Dryad Flutes

A flute made from a tree branch offers her player a more direct, experiential relationship with the natural world. The importance of this relationship poses a challenge from the tree herself ~ to bring the highest quality of craftsmanship possible to this art form.  And to do so without losing those characteristics that make a tree so beautiful to behold ~ her bark, her  knots, her unique shape and color, and her enduring strength. These natural characteristics are very capable of contributing to the quality of a flute, though they present a greater challenge to the flute maker than working with a stock piece of lumber.  To meet this challenge, I'll use a combination of hand and power tools.  Whatever works best for a particular branch.  The most important tool, though, is a focused awareness and listening grace given to each branch in the process of finding her voice.  Every branch flute will have her own character, since every tree and each branch is unique.  But within that uniqueness every Dryad Flute must meet certain high standards before allowed outside my shop: 

~ A tuning that is recording and concert quality, with a clear, sweet voice that's not too breathy.

~ A sufficiently loud volume with a stable, responsive tone able to accommodate the full dynamic range and moods of a variety of music styles.

~ Represent the spirit, beauty and natural strength of the tree that grew her.

After boring out the sound and air chambers, keeping the branch whole and intact, every branch worked is kiln dried before voicing ensuring that it has shrunk as much as it's ever going to, helping to prevent any degradation over time in tuning or tone.  On the native style flutes a cedar shoe is laminated to the bottom of the "bird" or block to aid against wetout.  On recorder style flutes, cedar is inlayed around the emboucher, windway, window and labium, to help keep that area free of wood movement or decay and also as an aid against wetout.  On those flutes with the bark left on, I make sure the bark is tight to the grain before working it.  One of the advantages of working with green wood is that the natural adherence of the bark can be preserved by sealing the branch in the finishing process.  Many professionally made wooden walking staffs, or rustic furniture like bent willow chairs, leave the bark on for it character and beauty, with no danger of it coming off over time due to the curing and finishing process, a traditional process with decades of proven reliability.  And these willow chairs and walking staffs will survive more moisture, weather and rough handling than a Dryad Flute will hopefully ever see.  I appreciate your interest and wish you many natural blessings!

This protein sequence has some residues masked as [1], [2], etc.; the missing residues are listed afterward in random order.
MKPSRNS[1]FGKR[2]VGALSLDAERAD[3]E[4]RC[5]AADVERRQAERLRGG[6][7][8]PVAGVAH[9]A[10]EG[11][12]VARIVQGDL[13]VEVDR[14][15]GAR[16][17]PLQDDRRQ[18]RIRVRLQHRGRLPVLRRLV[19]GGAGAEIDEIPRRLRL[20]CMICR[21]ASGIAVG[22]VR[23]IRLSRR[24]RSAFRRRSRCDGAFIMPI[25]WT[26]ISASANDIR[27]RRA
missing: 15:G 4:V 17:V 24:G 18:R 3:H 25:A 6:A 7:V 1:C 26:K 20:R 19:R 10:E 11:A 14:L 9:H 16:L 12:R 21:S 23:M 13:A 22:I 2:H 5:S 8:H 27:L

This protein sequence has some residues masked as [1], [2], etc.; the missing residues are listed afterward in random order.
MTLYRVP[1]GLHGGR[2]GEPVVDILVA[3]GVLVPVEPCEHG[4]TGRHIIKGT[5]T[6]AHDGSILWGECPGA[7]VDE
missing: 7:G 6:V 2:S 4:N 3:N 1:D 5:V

Jon Sherman

Jon Sherman      All Karmic Laws Applicable      All Rights Reserved